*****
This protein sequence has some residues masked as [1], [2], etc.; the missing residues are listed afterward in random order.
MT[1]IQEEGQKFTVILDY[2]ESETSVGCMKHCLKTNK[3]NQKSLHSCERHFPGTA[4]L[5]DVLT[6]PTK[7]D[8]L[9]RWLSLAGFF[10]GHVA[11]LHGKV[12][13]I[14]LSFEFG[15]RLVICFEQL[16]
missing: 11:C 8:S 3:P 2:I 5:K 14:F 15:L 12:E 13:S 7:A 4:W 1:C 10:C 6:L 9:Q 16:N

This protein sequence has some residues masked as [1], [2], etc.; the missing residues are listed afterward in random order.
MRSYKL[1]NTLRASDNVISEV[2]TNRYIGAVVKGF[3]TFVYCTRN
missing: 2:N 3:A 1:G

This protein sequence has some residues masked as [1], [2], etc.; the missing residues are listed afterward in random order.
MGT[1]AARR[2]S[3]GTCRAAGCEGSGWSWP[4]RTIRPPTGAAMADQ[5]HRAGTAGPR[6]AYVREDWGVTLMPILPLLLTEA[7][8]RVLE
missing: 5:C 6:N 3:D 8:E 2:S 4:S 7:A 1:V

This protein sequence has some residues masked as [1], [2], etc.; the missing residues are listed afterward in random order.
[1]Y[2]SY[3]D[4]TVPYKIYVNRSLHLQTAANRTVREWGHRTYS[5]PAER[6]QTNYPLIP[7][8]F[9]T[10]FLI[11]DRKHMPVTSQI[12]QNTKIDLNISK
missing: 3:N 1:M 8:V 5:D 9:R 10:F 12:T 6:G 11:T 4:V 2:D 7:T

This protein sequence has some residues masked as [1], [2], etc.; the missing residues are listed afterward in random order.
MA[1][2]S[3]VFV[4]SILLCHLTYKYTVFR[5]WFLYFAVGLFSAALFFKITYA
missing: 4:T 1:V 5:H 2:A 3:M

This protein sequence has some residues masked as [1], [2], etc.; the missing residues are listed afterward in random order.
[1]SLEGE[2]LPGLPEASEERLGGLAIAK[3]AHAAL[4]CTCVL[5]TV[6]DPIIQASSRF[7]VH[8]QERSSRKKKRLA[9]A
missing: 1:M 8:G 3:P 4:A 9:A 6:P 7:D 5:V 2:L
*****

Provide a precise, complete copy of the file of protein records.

This protein sequence has some residues masked as [1], [2], etc.; the missing residues are listed afterward in random order.
MT[1]IQEEGQKFTVILDY[2]ESETSVGCMKHCLKTNK[3]NQKSLHSCERHFPGTA[4]L[5]DVLT[6]PTK[7]D[8]L[9]RWLSLAGFF[10]GHVA[11]LHGKV[12][13]I[14]LSFEFG[15]RLVICFEQL[16]
missing: 11:C 8:S 3:P 2:I 5:K 14:F 15:L 12:E 13:S 7:A 4:W 1:C 10:C 6:L 9:Q 16:N

This protein sequence has some residues masked as [1], [2], etc.; the missing residues are listed afterward in random order.
MRSYKL[1]NTLRASDNVISEV[2]TNRYIGAVVKGF[3]TFVYCTRN
missing: 2:N 3:A 1:G

This protein sequence has some residues masked as [1], [2], etc.; the missing residues are listed afterward in random order.
MGT[1]AARR[2]S[3]GTCRAAGCEGSGWSWP[4]RTIRPPTGAAMADQ[5]HRAGTAGPR[6]AYVREDWGVTLMPILPLLLTEA[7][8]RVLE
missing: 5:C 6:N 3:D 8:E 2:S 4:S 7:A 1:V

This protein sequence has some residues masked as [1], [2], etc.; the missing residues are listed afterward in random order.
[1]Y[2]SY[3]D[4]TVPYKIYVNRSLHLQTAANRTVREWGHRTYS[5]PAER[6]QTNYPLIP[7][8]F[9]T[10]FLI[11]DRKHMPVTSQI[12]QNTKIDLNISK
missing: 3:N 1:M 8:V 5:D 9:R 10:F 12:T 6:G 11:T 4:V 2:D 7:T

This protein sequence has some residues masked as [1], [2], etc.; the missing residues are listed afterward in random order.
MA[1][2]S[3]VFV[4]SILLCHLTYKYTVFR[5]WFLYFAVGLFSAALFFKITYA
missing: 4:T 1:V 5:H 2:A 3:M

This protein sequence has some residues masked as [1], [2], etc.; the missing residues are listed afterward in random order.
[1]SLEGE[2]LPGLPEASEERLGGLAIAK[3]AHAAL[4]CTCVL[5]TV[6]DPIIQASSRF[7]VH[8]QERSSRKKKRLA[9]A
missing: 1:M 8:G 3:P 4:A 9:A 6:P 7:D 5:V 2:L